Making It Fun
If there is one surefire way to engage a child’s interest while positively reinforcing a behavior or action, it’s through fun!
When you take the aspect of learning being “work” out of the environment, you can help your child with special needs, learn in a fun and engaging manner that doesn’t seem hard at all.
There is a multitude of ways to help you accomplish these goals. Some examples include;
- Board Games
- Interactive Software
- Create Games Together
No matter what constitutes fun for your child, there is a way to keep learning fresh and light.
Spending Some One-On-One Time
Between the demands of home, work and family, it might sometimes feel next to impossible to grab some quality time with your child, but remember that children who experience positive reinforcement regularly flourish in many educational and social areas.
Structure your day to include at least twenty minutes of personal time with your child, listening to their;
Children are eager to have their world and experiences recognized by those they love, and personal attention shows them a positive example of how to treat others.
They will feel more confident about interacting with social groups and build the self-esteem needed to succeed in school and life.
A child with special needs perceives the world differently than we do, which might be a difficult concept to grasp for those who are not afflicted in that particular way, so keep in mind that positive reinforcement despite the situation is the difference between scoring a win or suffering from a loss.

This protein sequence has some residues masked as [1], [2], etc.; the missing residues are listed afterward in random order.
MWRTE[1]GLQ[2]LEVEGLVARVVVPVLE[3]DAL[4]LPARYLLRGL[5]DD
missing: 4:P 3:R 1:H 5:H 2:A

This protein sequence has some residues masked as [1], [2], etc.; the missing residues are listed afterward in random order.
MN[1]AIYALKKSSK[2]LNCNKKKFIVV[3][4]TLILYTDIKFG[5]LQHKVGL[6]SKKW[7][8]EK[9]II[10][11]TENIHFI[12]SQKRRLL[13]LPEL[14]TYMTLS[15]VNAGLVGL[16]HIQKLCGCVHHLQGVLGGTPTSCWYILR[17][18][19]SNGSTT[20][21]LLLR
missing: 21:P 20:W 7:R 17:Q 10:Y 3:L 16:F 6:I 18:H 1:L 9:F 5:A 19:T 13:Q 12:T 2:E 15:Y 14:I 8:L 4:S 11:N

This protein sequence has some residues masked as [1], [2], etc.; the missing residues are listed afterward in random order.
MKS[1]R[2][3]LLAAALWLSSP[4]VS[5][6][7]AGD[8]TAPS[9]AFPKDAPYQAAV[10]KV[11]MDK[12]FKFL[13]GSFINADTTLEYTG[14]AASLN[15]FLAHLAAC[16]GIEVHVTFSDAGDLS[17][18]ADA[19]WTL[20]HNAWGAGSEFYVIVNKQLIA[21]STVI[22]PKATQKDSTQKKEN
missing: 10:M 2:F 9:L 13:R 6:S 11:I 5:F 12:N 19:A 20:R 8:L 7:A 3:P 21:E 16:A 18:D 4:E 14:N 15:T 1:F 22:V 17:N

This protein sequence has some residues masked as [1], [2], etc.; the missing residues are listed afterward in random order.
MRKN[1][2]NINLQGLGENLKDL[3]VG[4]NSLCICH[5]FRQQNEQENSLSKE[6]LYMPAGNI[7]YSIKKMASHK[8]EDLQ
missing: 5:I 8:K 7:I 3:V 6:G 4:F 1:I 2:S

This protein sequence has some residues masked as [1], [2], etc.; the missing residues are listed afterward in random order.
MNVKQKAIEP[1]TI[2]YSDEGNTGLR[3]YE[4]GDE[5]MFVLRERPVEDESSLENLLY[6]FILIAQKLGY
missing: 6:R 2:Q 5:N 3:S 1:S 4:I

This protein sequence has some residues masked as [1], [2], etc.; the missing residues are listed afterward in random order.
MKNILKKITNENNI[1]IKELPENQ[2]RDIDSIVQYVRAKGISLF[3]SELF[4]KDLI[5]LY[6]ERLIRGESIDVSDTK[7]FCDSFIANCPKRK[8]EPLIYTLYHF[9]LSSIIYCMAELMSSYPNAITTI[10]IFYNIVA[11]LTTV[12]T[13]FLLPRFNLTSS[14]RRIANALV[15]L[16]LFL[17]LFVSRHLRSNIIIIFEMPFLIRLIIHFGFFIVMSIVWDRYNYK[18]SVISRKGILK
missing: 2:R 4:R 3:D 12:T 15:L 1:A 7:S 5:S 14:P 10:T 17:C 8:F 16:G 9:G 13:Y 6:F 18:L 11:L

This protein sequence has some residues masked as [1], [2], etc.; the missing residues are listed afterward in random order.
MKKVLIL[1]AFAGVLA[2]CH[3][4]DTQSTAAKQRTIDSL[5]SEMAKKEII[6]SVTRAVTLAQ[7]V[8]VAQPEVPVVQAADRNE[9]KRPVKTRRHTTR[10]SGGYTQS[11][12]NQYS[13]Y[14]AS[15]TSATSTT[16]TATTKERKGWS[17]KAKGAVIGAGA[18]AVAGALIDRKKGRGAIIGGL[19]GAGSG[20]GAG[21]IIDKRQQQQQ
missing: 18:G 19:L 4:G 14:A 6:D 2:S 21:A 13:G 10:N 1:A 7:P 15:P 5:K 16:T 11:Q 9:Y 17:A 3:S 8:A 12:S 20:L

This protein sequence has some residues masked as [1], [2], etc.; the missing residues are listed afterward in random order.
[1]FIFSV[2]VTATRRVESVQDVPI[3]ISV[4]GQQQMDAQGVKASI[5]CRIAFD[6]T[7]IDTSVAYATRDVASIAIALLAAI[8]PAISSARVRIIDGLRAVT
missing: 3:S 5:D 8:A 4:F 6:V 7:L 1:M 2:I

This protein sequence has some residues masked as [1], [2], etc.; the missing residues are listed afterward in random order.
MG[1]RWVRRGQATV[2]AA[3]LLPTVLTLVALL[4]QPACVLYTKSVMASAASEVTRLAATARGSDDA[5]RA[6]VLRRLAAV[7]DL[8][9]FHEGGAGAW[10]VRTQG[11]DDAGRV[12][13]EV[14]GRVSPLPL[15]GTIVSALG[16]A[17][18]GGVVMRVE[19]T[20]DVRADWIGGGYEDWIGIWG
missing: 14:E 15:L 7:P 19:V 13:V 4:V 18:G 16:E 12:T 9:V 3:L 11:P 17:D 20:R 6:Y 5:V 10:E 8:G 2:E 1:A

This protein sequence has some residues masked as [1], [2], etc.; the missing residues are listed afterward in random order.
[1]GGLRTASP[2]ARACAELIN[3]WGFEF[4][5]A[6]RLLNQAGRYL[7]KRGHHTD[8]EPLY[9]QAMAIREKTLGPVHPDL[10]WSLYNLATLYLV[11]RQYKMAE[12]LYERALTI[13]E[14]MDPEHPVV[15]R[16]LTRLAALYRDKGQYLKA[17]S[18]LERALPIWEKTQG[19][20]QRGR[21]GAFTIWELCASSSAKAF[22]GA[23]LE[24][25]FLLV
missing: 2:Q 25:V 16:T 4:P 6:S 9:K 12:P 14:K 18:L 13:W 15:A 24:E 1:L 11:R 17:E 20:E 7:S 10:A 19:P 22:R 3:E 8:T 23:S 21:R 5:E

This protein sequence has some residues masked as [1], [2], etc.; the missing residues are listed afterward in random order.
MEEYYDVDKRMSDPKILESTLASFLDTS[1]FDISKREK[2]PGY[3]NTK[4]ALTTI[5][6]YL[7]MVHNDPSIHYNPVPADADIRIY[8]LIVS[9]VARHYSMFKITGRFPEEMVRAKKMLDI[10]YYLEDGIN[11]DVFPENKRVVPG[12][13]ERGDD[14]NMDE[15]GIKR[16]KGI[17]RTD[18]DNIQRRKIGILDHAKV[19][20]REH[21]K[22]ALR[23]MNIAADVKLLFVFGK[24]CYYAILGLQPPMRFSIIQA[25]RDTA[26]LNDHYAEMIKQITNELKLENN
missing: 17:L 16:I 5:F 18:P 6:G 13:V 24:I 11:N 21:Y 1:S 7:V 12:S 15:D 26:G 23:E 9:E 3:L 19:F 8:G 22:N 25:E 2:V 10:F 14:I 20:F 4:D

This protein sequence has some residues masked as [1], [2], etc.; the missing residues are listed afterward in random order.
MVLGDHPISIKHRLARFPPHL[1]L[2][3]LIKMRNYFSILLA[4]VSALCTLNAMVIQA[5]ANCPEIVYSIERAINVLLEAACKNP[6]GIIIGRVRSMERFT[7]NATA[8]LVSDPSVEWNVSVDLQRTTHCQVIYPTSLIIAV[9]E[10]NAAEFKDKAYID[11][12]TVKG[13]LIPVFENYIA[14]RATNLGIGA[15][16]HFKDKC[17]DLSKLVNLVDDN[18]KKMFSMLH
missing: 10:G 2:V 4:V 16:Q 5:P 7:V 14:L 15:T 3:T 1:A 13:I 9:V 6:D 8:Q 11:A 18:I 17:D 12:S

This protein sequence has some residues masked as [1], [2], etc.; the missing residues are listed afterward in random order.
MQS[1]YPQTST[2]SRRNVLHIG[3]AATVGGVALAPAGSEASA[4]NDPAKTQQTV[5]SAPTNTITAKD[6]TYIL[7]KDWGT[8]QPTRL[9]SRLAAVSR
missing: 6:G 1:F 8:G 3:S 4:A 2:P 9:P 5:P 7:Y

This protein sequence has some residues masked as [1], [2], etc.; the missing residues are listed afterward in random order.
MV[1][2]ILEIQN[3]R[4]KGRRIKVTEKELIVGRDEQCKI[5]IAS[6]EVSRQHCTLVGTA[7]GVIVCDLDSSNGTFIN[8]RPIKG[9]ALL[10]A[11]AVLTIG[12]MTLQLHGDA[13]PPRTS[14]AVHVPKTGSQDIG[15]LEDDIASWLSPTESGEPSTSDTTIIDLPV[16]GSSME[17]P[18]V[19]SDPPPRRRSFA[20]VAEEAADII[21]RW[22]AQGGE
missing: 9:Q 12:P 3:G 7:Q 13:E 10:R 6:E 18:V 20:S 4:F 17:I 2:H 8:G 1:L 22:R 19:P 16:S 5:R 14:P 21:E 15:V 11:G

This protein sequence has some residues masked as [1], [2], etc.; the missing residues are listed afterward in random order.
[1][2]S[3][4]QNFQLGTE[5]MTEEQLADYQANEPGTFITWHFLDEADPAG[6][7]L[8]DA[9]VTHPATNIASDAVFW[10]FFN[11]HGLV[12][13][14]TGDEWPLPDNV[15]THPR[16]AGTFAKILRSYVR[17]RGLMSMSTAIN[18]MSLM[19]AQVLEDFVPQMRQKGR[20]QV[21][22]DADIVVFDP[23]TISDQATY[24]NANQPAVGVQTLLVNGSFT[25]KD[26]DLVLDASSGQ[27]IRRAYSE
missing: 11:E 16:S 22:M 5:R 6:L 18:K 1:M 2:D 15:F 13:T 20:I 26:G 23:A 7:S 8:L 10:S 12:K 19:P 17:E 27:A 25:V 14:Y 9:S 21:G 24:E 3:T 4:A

Different Types Of Positive Reinforcement
There are clear and definable definitions for each stage of reinforcement.
Primary Reinforcers are the tangible rewards for good behavior such as an ice cream treat, new book, or piggyback ride. These are the primary rewards for positive outcomes.
Secondary reinforcers are the ones that are learned, like verbal praise and social recognition and, when coupled with primary positive reinforcement, can be a powerful combination to getting the desired results.
Intrinsic reinforcement means the child will start to evaluate themselves and their own behavior, and reward themselves in some manner without outside support.
As this is not always possible for a child with special needs, it’s essential to use as many primary and secondary reinforcers as necessary to get the desired results.
Alternatively, special education tutoring is rapidly growing in popularity among those parents searching for additional tools and resources to help their child reach their excellence.
Special Education Resource focuses on molding the curriculum your child is already learning in a way that makes it more comfortable based on their specific learning needs. A child with special needs has unique talents and abilities that need to be celebrated, not judged, in order for them to feel not only good about themselves but their accomplishments, as well.
A kind word, small physical gesture, or token of appreciation teaches a lot more than momentary gratification for a job well done.
You are teaching the building blocks of life.
What type of positive reinforcements have you tried?
Let us know your experience in the comments below!
This entry was posted on Tuesday, November 11th, 2014 at 9:50 pm and is filed under Special Education - Parents View and tagged as . You can follow any responses to this entry through the RSS 2.0 feed.